The age of global warming is an age of increasingly severe storms—whether flood or fire. Hurricanes Harvey and Irma, as well as wildfires along the West Coast, have been making headlines in recent weeks.
But those aren’t the only pressing natural disasters right now.
For instance, following torrential downpours and catastrophic flooding in India, Bangladesh, and Nepal, an estimated 16 million children need life-saving support. More than a thousand people have died, and 41 million individuals have been affected.
Whether they’re your neighbours, or people on the other side of the world, people everywhere depend upon charities for support in the wake of natural disasters.
So, as someone who cares, what can you do to make the biggest impact, and help as many people as possible?
According to Charity Intelligence, your best bet is to spread out your donations. They recommend, in response to a disaster, making a one-time cash donation to 2 or 3 charities, not just one.
Why? Because charities differ in the type of work they do.
Disaster management is broken into a four-section cycle. Think of it as a wheel divided into quarters.
The Disaster Management Cycle
Mitigation reduces the likelihood of a future disaster occurring—or, if it’s inevitable, lowers its impact.
This is a large, far-reaching effort that crosses into areas of public policy and infrastructure planning.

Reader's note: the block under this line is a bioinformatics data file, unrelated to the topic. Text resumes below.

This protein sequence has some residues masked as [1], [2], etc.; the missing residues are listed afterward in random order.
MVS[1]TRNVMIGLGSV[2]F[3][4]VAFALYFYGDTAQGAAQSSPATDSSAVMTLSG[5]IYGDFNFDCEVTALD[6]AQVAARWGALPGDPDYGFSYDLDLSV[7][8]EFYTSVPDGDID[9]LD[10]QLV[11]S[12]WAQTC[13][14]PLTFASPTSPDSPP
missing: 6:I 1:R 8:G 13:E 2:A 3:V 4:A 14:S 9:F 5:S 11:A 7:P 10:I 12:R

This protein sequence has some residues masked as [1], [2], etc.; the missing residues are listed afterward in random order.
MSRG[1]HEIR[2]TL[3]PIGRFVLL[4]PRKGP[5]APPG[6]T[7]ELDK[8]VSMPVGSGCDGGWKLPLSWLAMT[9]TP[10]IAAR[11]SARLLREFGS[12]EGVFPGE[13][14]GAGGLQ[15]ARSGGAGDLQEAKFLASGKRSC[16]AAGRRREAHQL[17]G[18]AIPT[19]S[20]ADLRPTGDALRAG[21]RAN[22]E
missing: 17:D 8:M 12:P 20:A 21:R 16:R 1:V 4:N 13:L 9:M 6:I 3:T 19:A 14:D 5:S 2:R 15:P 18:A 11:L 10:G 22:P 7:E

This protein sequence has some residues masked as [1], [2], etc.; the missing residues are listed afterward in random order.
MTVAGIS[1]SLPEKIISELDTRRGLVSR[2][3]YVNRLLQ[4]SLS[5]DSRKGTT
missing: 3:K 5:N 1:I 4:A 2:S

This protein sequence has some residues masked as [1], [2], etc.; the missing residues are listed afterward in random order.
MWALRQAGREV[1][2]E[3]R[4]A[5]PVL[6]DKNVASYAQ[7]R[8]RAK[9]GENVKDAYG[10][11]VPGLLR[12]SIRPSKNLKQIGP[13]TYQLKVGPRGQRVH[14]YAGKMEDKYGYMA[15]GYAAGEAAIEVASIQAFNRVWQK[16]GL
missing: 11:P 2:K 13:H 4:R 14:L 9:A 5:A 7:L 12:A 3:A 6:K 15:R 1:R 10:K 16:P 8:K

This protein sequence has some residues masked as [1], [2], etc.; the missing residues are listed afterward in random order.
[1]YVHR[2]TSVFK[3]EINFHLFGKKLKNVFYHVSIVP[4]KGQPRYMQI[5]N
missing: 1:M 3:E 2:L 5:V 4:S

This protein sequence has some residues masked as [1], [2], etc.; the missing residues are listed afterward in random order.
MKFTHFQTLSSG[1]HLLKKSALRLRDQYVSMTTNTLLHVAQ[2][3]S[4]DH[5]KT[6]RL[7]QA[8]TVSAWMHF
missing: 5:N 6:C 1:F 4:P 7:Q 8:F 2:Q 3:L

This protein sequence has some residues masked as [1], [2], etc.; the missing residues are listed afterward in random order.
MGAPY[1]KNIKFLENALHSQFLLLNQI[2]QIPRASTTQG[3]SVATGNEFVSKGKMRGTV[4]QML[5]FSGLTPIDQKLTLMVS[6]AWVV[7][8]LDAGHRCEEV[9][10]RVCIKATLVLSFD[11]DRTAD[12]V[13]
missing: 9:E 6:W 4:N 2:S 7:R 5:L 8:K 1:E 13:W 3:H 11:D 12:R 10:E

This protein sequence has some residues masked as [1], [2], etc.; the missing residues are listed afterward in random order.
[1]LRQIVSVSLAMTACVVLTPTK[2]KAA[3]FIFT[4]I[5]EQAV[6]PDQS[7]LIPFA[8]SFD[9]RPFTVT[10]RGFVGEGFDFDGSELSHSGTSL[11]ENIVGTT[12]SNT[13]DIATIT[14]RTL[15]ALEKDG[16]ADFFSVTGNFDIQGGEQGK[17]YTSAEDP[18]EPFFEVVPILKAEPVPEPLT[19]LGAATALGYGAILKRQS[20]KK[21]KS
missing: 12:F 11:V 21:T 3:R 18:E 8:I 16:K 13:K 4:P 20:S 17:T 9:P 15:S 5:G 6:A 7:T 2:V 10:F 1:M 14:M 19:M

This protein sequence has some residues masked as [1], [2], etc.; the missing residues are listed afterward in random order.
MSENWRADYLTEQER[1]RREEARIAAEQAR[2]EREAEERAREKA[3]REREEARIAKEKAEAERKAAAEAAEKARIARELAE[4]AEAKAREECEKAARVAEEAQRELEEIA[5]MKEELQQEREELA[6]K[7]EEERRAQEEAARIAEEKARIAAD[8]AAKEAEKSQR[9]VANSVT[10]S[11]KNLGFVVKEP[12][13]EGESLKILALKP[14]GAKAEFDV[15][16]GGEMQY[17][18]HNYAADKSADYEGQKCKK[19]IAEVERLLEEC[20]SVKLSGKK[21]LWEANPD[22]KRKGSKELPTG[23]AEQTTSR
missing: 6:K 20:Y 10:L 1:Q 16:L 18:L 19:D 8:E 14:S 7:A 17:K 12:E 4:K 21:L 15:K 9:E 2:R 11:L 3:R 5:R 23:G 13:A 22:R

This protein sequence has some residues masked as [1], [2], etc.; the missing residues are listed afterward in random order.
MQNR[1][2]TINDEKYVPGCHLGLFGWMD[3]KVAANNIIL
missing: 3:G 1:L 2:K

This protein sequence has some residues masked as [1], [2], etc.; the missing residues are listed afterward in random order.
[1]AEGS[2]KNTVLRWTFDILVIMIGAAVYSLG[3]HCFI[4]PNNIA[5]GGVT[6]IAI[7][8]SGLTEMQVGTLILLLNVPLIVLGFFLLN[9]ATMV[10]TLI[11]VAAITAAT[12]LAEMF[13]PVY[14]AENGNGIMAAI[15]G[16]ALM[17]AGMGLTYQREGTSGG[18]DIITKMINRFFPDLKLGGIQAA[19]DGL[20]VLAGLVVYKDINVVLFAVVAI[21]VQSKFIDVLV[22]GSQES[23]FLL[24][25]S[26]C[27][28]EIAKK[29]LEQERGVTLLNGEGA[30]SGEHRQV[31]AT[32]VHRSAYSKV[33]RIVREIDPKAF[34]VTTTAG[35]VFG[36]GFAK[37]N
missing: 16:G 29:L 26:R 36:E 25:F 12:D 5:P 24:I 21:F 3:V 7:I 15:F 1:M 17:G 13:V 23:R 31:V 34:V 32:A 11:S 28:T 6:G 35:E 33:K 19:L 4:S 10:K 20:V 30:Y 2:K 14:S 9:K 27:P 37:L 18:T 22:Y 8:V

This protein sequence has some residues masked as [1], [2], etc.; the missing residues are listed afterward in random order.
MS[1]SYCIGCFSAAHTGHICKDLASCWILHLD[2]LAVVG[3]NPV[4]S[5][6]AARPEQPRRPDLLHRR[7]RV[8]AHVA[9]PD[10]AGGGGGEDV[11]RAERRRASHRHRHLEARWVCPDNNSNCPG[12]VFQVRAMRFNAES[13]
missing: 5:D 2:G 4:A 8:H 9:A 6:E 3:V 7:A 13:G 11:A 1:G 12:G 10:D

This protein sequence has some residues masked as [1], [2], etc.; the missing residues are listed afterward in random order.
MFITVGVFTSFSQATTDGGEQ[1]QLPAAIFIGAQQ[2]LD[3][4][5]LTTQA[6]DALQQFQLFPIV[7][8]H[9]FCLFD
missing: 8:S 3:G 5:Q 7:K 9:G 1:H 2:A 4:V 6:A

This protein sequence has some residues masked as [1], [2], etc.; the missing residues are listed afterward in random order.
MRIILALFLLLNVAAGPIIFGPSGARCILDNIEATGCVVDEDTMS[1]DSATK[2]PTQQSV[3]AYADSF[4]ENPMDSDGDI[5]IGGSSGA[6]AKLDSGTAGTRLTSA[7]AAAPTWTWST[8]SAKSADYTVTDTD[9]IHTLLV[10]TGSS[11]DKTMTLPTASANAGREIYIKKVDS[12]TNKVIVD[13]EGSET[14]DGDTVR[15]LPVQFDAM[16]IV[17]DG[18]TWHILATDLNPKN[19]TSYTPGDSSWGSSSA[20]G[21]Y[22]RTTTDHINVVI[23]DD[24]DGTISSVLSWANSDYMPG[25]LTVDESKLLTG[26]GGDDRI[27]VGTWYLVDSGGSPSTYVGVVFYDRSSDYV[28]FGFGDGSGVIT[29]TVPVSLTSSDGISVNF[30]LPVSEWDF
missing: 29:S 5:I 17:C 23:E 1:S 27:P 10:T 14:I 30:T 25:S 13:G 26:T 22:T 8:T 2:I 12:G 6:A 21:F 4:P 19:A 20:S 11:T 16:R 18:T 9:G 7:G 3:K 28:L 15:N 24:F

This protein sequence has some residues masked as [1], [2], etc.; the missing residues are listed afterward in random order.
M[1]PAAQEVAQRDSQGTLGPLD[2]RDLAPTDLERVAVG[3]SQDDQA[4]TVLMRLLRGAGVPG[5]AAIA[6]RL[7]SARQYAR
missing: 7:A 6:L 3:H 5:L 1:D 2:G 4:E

For instance, following the Fort McMurray Wildfires, there was a public push to make sure buildings being rebuilt would be fireproofed, to avoid a similar disaster happening again.
The preparation phase helps individuals and communities respond to natural disasters.
Establishing volunteer response organizations, early warning systems, and evacuation plans, for example, can prepare people in advance of a wildfire.
The purpose of the response phase is to save lives and property.
Firefighters, to use the Fort McMurray example, are at the front line of the response cycle.
Then, there are doctors and nurses, facilities providing temporary shelter, organizers overseeing evacuations, therapists providing mental and emotional support—the list goes on.
During and after the Fort McMurray disaster, a number of charities were on the ground helping residents. Yes, the Red Cross was there—but so was the Kamloops Food Bank and Outreach Society. Volunteers drove all night to deliver more than four tons of food to Fort McMurray.
Recovery is the long, slow process of rebuilding what a disaster has destroyed. Following the movement of the cycle, recovery efforts may cross over into the Mitigation phase.
For example, efforts to build fireproof structures after a wildfire both help restore a community to a semblance of what it was before the event, while making efforts to mitigate future disasters.
As part of the recovery phase, the Samaritan’s Purse Canada came in with shovels and wheelbarrows to clear debris and help with salvaging efforts.
No single phase of the cycle is more important than all the others. When you support a variety of different charities working at the mitigation, preparation, response, and recovery phases of the Disaster Management Cycle, you’re putting your resources to their best possible use.
Even if you focus your support primarily on the response phase, identifying charities that do different work—one that rescues pets and another that gives humans emergency shelter, for instance—will increase your impact.